In this cRCT, no additional intervention effects were found on PA and fruit and vegetable intake. The total direct and indirect costs in the intervention and control condition were comparable, but the programme costs were slightly higher for the intervention condition compared with the reference condition.
In a meta-analysis, only small non-significant effects were found on PA [10
]. In addition, there is only low quality of evidence that workplace PA interventions significantly reduce body weight and BMI [17
]. However, another systematic review reported strong evidence of WHPPs on PA but inconclusive evidence concerning body weight [12
]. The different conclusions might be due to differences in type of interventions, study designs and analytical techniques (qualitative versus quantitative). A systematic review studying the effectiveness of worksite PA and nutrition programmes reported an increased programme impact in more structured and intensive interventions [18
]. In our study, participants could visit the website on their own discretion, making it a less structured and intensive intervention.
A plausible explanation for the lack of an intervention effect is the non-use of the programme and therewith a lack of contrast with the control condition. There were small to modest improvements over time in vigorous PA (only at 1-year follow-up) and vegetable intake (both at 1- and 2-year follow-up), but these did not differ between both groups. Furthermore, no improvements in health indicators were found. During the period in which the intervention group received monthly e-mail messages, there was a higher programme utilization compared with the control condition [40
]. However, still only a minority used the website. Many participants in the intervention group reported that they did not receive monthly e-mail messages (20%) or were uncertain (22%) if they did so, whereas these messages were sent. Throughout subsequent periods, participants in the intervention condition did not visit the website more often compared with participants in the control condition. The use of self-monitors as well as the use of asking questions was limited. Because of the low use of several intervention components, there was a lack of contrast with the control condition, with both groups having a health check and general information on the website. Although there is an increasing popularity of Internet delivered programmes, the use of such programmes is often low [7
]. Nowadays, there are more and more possibilities for interaction between providers and participants using Internet- and cell-phone-based interventions (e.g. [41
]). A higher level of interaction might help to increase programme adherence.
In a systematic review, the authors concluded that populations at-risk benefit most from behaviour change programmes in the workplace setting [16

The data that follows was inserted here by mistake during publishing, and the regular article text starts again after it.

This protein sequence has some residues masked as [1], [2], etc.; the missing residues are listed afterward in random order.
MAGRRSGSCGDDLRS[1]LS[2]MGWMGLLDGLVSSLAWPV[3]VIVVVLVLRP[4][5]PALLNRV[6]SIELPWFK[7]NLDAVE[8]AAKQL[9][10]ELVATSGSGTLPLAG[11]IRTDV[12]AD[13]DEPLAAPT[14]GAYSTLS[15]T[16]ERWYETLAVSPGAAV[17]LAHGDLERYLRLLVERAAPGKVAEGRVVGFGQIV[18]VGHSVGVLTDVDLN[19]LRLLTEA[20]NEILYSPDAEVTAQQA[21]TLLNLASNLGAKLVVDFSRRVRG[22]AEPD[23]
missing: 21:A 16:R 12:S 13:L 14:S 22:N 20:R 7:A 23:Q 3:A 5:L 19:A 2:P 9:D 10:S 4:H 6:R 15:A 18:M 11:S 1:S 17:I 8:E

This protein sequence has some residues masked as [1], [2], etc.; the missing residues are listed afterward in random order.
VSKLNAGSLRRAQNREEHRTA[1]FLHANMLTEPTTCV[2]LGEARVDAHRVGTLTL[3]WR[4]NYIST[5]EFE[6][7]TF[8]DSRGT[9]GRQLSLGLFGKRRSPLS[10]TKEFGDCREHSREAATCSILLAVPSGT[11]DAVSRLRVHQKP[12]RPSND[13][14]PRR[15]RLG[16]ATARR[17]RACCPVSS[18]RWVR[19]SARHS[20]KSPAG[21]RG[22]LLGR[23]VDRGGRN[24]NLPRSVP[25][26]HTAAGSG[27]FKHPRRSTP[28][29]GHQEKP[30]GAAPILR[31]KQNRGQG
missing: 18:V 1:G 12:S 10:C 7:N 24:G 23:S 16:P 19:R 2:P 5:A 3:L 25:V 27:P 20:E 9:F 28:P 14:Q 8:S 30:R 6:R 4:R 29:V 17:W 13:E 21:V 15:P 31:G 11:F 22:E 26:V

]. In our study, a high percentage of participants already met the lifestyle recommendations at baseline. For the PA guideline, this is likely due to over-reporting on the IPAQ. Over-reporting is a general concern in the measurement of self-reported PA [42
]. With the majority already meeting the national guidelines, particularly for moderate to vigorous PA, there is only small room for improvement in the participating study population. However, when focussing on those participants not complying with the healthy lifestyle guidelines, there was only a modest positive intervention effect for fruit intake after 1 year.
Shain and Kramer [43
] have argued that health promotion programmes will only be effective in enhancing the health status of the workforce when the interventions attend to both individual and environmental influences. This is in accordance with the findings in a recent systematic review showing greater improvements in workplace interventions with an environmental component [17
]. In our study, the intervention took place in the workplace setting, but the setting did not comprise a major role in the intervention programme, lacking environmental components. With the ability to make use of natural social networks as well as shared environments, there are opportunities to include more organizational aspects in behavioural interventions in the workplace setting.
Since the intervention did not show any effects, no cost-effectiveness analysis was conducted. The economic analysis showed that the costs of the intervention programme were modest and comparable to the direct health care costs. However, the economic evaluation is driven by the indirect costs due to productivity loss (96%), which were much higher than the direct costs (4%). A limitation in the economic evaluation was the measurement of indirect costs, with a categorical variable for sickness absence. Furthermore, possible compensation mechanisms were not taken into account, leading to an overestimation of indirect costs.
Because companies from different branches participated in the study, there are no indications that the results are not generalizable to other workforce populations. Although the populations of the participating workplaces differ, no differences in website use were found between workers spending a major par of the day with computer work compared with workers with less or no computer work. However, there are other limitations in the study. As mentioned before, the measurement of sick leave is not optimal to make a cost evaluation. In addition, subjective productivity loss at work was measured, using a single item assessing work productivity during the previous regular workday, which does not take into account the expected fluctuations in productivity loss across workdays. Another limitation in the study was that weight was measured at baseline and after 24 months but self-reported at both follow-up measurements. Since at 24 months follow-up, weight was self-reported and measured, these two types of measurement could be compared. Both measures were highly correlated (r = 0.99, P < 0.001).